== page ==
Functions are the core building blocks of your business and describe the key activities your business needs to perform to be able to operate and serve customers. Examples include areas such as Sales, Marketing, Operations, Purchasing etc. For a current state operating model analysis we develop a functional model of the business to understand how the business hangs together and how the functions work together.
Processes are central to any business. For small businesses these may just be “the way we do things” that are understood but not documented however for large corporation they should be written down and categorised (eg. business critical vs. non business critical) so that activities are performed consistently with the required level of control where required. For industries that are heavily regulated (such as financial services) it’s important to ensure that the businesses processes meet regulatory requirements.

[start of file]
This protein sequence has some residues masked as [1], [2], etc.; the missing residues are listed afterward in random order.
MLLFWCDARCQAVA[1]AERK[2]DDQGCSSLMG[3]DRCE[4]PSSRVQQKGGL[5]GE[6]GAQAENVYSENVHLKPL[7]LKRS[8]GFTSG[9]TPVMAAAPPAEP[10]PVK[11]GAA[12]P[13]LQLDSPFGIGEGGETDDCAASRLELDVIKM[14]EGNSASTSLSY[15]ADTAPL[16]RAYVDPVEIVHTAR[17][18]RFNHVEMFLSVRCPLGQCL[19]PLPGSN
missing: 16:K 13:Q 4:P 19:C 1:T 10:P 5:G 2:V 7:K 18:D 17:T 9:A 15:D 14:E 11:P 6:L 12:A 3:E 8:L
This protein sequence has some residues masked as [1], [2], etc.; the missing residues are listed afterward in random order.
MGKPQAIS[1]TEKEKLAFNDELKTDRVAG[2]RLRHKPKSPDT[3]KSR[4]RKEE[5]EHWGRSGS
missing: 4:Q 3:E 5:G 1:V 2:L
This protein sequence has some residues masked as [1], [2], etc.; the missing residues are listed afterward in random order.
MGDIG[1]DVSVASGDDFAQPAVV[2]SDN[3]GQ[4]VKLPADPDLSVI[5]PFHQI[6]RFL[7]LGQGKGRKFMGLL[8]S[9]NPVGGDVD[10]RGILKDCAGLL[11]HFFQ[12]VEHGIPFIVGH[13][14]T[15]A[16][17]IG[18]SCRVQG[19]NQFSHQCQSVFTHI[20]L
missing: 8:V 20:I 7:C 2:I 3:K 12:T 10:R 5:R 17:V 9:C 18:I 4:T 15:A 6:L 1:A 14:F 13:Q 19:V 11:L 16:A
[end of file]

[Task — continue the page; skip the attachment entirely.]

The organisation section of the TOM explains how the people in the business are structured ie. which teams there are and how they hang together. An operating model should have a high level overview of the team structures and who does what and should be underpinned by a detailed organisational design document that articulated why the organisation is structured like it is and the detail of every team and role.
Data is often overlooked as part of a TOM. With more and more companies using digital tools to offer a better service to customers it’s essential to understand how data is managed in your business. This could be customer data, product data, pricing data and all of these needs to be maintained to provide a great service to the customer.
Every business has locations and this section of an operating model should provide details of these, who owns them and any business continuity planning that is in place. The locations should overlay with the organisation section of the document to allow the reader to understand which teams are located where and ensure the right people can easily work together.